Tuesday, 10 February 2015

Apartheid and Eskom for white people.

Here’s why I think we need to talk about Eskom and apartheid. Firstly, let’s agree that our opinions matter: every article that deals with apartheid does, slowly but surely, create a Foucaultian style Truth of what actually happened, which defines how we understand what is happening now. A narrative about our past, and in turn present, that becomes accepted fact.

I was there when Jacob Zuma, that gregarious geriatric hustler who hasn’t paid back the money, told us that Eskom’s kak is apartheid’s fault. Chester Missing tweeted at the time how ridiculous this was. Because, after we have bought submarines instead of power stations, it is patently stupid.
But that, my friend, is only half the picture. Take today’s Cape Times piece by David Lipshitz. David blazingly details exactly how our power problems are not apartheid’s fault. It’s a great piece titled “Don’t blame power crisis on apartheid”, where there is absolutely zero acknowledgment of what apartheid DID do. It’s a brilliant breakdown of how useless the ANC Eskom strategy has been. And it has been useless (as far as my ignorant little brain can tell). However, like with Zelda, time and time again the question of what apartheid DID do gets misunderstood or ignored. This undermines the potency of how we can hold government to account, because when they say we are being biased, it’s true.

A problem is that the memory conversation has been polarized, so when many white political commentators write, they often seem to assume we are all in agreement on what apartheid DID do. We are not. Not at all. The apartheid conversation never really happened in SA. In my view most South Africans, black and white are clueless about the machinery that apartheid engaged to extract black labour and wealth that left millions destitute. And the fact is no significant white leader post apartheid has turned to their followers and in no uncertain terms explained that their privilege and wealth (in this, if you are not in a shack, you are wealthy) are a direct product of apartheid. The argument that ‘I am wealthier just because I work hard’ means you believe that the millions of black people out there stuck in poverty are lazy. Kinda racist, eh? It means denial of unequal access to resources, education, business language skills and cultural capital, etc.

I had one guy on twitter in relation to this saying “I’m not denying apartheid was wrong”. But if that were the case then you would want an article on energy, the ANC and apartheid to nail, at least in passing, what apartheid DID do re energy. Its not so much this one article that gets my beef, but rather the larger conversation that repeats itself. The facts of historical inequality are time and time again overlooked. And, ironically, it helps the ANC get off the hook because it validates accusations of bias.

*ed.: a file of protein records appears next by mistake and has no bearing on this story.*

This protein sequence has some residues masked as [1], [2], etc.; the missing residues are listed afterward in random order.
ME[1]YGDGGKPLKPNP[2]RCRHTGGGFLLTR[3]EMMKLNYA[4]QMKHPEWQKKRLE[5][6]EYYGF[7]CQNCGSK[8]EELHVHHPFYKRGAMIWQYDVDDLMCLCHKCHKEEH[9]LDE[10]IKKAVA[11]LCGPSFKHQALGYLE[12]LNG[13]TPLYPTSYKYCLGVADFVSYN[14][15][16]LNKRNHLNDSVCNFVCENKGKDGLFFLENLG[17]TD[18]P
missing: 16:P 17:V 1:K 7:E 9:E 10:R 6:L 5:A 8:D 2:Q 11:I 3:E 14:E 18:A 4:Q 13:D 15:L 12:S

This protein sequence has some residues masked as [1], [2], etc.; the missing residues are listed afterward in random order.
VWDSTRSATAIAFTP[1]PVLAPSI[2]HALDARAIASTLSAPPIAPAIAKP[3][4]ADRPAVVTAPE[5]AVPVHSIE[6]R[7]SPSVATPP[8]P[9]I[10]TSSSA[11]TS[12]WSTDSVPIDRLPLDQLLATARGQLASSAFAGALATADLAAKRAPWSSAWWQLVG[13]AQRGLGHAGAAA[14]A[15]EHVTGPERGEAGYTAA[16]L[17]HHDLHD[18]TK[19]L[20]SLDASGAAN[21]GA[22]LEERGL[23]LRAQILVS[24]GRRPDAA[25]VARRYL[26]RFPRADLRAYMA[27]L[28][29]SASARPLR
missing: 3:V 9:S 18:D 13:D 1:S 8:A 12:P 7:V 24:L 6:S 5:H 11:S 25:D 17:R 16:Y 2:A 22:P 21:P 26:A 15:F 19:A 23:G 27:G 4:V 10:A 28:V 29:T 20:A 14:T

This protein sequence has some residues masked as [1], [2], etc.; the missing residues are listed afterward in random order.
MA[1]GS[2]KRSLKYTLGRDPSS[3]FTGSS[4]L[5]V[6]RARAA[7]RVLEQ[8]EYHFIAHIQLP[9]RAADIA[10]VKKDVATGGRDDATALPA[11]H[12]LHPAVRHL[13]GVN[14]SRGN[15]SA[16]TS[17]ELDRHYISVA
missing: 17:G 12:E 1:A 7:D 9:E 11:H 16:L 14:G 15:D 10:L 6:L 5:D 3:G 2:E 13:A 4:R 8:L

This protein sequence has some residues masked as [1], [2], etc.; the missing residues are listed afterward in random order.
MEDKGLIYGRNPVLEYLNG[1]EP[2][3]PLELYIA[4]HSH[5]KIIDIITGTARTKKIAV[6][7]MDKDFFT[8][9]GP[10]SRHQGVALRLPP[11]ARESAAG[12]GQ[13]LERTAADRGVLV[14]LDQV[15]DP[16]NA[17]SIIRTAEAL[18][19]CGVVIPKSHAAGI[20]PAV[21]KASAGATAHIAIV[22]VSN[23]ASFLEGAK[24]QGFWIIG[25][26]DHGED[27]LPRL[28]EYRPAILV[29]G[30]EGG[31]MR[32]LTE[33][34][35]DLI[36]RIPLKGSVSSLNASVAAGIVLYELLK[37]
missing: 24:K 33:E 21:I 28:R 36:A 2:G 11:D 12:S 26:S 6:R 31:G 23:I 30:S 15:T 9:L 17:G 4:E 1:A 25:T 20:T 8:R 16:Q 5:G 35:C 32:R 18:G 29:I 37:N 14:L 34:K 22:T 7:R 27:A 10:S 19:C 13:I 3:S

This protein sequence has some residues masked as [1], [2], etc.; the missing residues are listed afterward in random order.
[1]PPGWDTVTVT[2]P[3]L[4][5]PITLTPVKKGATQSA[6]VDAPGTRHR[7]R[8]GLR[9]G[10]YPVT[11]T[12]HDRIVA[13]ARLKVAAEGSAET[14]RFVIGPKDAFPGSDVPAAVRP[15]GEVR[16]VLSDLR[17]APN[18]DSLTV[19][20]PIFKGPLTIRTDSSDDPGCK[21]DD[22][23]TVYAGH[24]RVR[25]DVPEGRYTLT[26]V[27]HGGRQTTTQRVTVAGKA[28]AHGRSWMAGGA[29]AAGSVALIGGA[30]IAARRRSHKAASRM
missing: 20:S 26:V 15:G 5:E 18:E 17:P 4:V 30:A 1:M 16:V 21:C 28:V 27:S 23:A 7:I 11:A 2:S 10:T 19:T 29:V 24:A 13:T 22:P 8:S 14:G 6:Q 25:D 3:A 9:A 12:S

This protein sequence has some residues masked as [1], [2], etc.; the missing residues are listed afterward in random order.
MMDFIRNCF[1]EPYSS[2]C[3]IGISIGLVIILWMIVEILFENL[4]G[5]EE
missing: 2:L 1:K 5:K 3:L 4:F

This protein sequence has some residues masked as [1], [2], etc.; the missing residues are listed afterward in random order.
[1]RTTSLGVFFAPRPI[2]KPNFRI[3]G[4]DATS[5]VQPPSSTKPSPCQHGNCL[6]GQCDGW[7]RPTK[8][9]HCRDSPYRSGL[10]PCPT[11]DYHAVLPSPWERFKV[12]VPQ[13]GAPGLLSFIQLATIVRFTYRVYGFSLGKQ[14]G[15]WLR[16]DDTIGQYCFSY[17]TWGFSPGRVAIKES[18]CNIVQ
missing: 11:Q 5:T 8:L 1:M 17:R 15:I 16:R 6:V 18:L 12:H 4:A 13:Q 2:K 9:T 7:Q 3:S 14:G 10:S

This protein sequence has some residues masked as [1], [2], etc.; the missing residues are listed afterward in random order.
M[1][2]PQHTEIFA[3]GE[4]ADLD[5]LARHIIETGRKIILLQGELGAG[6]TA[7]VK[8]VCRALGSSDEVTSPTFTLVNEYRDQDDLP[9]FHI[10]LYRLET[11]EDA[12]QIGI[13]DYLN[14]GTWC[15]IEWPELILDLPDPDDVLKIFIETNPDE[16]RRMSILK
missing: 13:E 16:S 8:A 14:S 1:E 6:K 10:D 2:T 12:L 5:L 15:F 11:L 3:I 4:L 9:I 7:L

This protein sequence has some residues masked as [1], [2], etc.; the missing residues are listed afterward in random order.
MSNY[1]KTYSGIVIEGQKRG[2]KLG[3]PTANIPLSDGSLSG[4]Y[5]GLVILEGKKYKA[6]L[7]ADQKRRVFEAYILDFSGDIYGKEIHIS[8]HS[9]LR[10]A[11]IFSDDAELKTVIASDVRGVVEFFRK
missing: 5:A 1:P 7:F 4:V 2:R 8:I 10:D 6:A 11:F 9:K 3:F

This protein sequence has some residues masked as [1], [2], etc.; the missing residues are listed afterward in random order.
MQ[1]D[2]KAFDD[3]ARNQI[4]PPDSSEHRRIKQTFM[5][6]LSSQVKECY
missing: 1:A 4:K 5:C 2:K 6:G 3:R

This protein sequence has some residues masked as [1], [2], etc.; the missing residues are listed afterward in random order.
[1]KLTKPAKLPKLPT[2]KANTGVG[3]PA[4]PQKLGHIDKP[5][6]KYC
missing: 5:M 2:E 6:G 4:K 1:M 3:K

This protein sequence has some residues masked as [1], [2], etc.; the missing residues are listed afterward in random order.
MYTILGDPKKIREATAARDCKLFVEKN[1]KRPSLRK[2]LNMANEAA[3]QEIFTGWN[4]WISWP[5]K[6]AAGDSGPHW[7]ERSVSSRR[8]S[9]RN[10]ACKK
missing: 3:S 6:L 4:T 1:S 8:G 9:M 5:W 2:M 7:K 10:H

Black people were for the most part denied any access to such resources whatsoever. The fact is we have had to pour huge effort into building infrastructure that wasn’t there before. Online I get tweet after tweet by white people  (not all, just some) arrogantly claiming that apartheid built infrastructure… the racist ones insanely try use this as proof of cultural supremacy. Firstly, black people did the work, at the end of gun, secondly, that work was funded by evil apartheid employment practices, thirdly, that infrastructure was built to buff up the cushy, privileged lives of 10% of the population, fourthly, it bankrupted us, and fifthly, it was also hugely corrupt.

If the conversation about apartheid is to move forward it needs to actively explain what apartheid did do, so we can really get into what it did not. This both takes away dodgy politicians’ historical excuses, and also, as importantly, disrupts the gradual apartheid denial that happens when we leave apartheid’s impact out of the conversation.

Ps, before the usual right wing nutjobs accuse me of white guilt and political correctness. 1) Its not about guilt. It’s about putting the facts on the table so we can move forward. 2) Politically correct is where you play it safe. I am saying, stop playing it safe. Being brutally honest about apartheid, white privilege AND ANC mistakes/corruption means pissing off some very wealthy people.